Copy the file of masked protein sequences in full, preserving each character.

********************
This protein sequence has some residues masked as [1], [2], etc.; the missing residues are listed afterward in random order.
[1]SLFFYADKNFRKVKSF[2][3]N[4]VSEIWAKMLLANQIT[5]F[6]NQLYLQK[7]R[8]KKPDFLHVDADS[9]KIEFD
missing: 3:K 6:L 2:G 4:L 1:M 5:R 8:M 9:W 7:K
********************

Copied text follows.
This protein sequence has some residues masked as [1], [2], etc.; the missing residues are listed afterward in random order.
[1]SLFFYADKNFRKVKSF[2][3]N[4]VSEIWAKMLLANQIT[5]F[6]NQLYLQK[7]R[8]KKPDFLHVDADS[9]KIEFD
missing: 3:K 6:L 2:G 4:L 1:M 5:R 8:M 9:W 7:K